By Jim Dresbach, Pentagram Staff WriterMay 21, 2012
ARLINGTON, Va. (Army News Service, May 21, 2012) -- Intermingled with song birds and reverent silence, 200 buglers from around the country collectively sounded America's most recognizable bugle call May 19, at Arlington National Cemetery.
From Section 60 to the Kennedy gravesites, the 150th anniversary of the bugle call "taps" was commemorated at a morning tribute in the Old Amphitheater and by sounding a mid-day rendition from corner to corner of the cemetery.
"This is an enormous privilege. I am honored," said Jay Callahan of Greensboro, N.C., who sounded the call in the vicinity of Gen. John Pershing's grave.
Like Callahan, who wore a typical World War I-era uniform featuring leggings and wool trousers, many buglers took the opportunity to wear war-period uniforms. Male and female, young and old, active-duty and veterans traveled from as far as California and Washington state to fill a sun-kissed sky with the gift of taps.
Before the mass-sounding, the buglers cradled their instruments during the anniversary commemoration and listened to the executive director of the Army National Cemeteries Program, Kathryn A. Condon, who thanked the standing room-only crowd for their attendance and their devotion toward veterans and active-duty service members.
"On behalf of Arlington [National Cemetery] and all of the other national cemeteries, I want to thank each and every one of you today for honoring our veterans - those who are laid to rest and those who are currently serving - with your presence today," she said. "I want to wish happy anniversary to taps because taps is even older than Arlington."
History has recorded that taps formally replaced a French bugle call for lights out during the Civil War and was first sounded at a military burial in July of 1862. By 1900, the bugle call was routinely being played at every military funeral.
Many stories of cemetery location choices where buglers sounded the 24 notes of taps were poignant and touching. Bugler John Teller of Middletown, Md., who was dressed in Civil War-era garb, picked the burial site of his grandfather, U.S. Navy Capt. Steadman Teller, in Arlington National Cemetery's section two.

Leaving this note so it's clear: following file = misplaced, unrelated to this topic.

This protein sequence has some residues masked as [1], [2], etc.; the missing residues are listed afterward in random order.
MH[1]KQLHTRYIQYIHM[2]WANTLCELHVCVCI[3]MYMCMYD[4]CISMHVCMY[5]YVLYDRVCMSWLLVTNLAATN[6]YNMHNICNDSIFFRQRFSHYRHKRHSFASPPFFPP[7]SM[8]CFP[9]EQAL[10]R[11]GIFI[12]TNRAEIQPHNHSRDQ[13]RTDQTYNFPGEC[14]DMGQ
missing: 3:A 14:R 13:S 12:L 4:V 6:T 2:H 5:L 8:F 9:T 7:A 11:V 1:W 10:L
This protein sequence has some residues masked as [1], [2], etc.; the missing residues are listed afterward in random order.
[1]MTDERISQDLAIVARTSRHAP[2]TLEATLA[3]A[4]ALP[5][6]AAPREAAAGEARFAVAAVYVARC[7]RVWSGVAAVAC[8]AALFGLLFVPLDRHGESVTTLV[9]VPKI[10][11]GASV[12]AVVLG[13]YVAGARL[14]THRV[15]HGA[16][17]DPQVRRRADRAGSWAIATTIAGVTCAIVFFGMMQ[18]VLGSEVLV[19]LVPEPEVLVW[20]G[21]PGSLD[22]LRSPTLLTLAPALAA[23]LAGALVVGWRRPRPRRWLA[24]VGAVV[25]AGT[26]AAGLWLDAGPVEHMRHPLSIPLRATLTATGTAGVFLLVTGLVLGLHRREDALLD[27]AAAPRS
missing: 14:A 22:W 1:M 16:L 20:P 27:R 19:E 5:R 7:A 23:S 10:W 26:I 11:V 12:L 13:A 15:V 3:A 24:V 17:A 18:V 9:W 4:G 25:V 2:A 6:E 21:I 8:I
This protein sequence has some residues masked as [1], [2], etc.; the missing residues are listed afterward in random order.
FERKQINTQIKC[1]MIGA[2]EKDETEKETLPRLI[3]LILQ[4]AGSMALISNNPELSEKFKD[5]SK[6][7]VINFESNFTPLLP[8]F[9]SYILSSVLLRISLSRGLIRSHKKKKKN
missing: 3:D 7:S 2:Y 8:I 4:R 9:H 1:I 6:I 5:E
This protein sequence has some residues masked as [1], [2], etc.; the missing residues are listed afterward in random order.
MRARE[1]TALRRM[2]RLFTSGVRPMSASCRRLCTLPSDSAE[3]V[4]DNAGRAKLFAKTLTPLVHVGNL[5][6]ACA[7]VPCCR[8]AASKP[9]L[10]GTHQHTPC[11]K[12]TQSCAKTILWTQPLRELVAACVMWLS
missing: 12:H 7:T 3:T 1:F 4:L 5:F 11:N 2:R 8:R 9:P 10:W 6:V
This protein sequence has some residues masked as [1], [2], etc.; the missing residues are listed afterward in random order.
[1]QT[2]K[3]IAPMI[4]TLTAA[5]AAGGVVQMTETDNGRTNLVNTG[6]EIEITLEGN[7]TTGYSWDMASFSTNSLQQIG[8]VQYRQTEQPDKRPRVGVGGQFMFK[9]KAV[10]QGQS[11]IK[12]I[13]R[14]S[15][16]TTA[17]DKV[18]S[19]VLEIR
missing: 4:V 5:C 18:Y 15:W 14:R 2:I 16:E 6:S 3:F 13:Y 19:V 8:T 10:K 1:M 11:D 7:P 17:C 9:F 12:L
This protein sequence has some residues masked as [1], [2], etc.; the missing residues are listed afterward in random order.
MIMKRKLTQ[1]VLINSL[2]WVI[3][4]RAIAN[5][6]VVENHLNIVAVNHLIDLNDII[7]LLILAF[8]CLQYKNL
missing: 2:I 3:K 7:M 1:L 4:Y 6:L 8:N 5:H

Tom Day, the founder of Bugles Across America, which is an organization devoted to providing a live sounding of taps at every military funeral, played at President Howard Taft's grave. Born in Illinois, Day graduated from Chicago's Taft High School.
Bruce McKee of Martinsville, Ind., made sure he played in section 34 where his long-time Air Force buddy is buried.
"To me, [playing here] is the Holy Grail," said McKee, who was also joined by his 19-year-old daughter, Carrie, who also played taps during the Saturday ceremonies. "This is a once-in-a-lifetime event. Basically, this is a dream come true for a bugler to stand here and play in this place."
Alan Tolbert, a 13-year-old middle school trumpeter from Shippensburg, Pa., played near the burial site of Johnny Clem, a Civil War Union drummer boy who became the youngest noncommissioned officer in Army history and later a brigadier general.
"This is a great opportunity to honor all those who served and died in the military," said Tolbert. "Taps is something that differs from every other bugle call."
(Jim Dresbach writes for the Pentagram newspaper, which serves Joint Base Myer-Henderson Hall, Va.)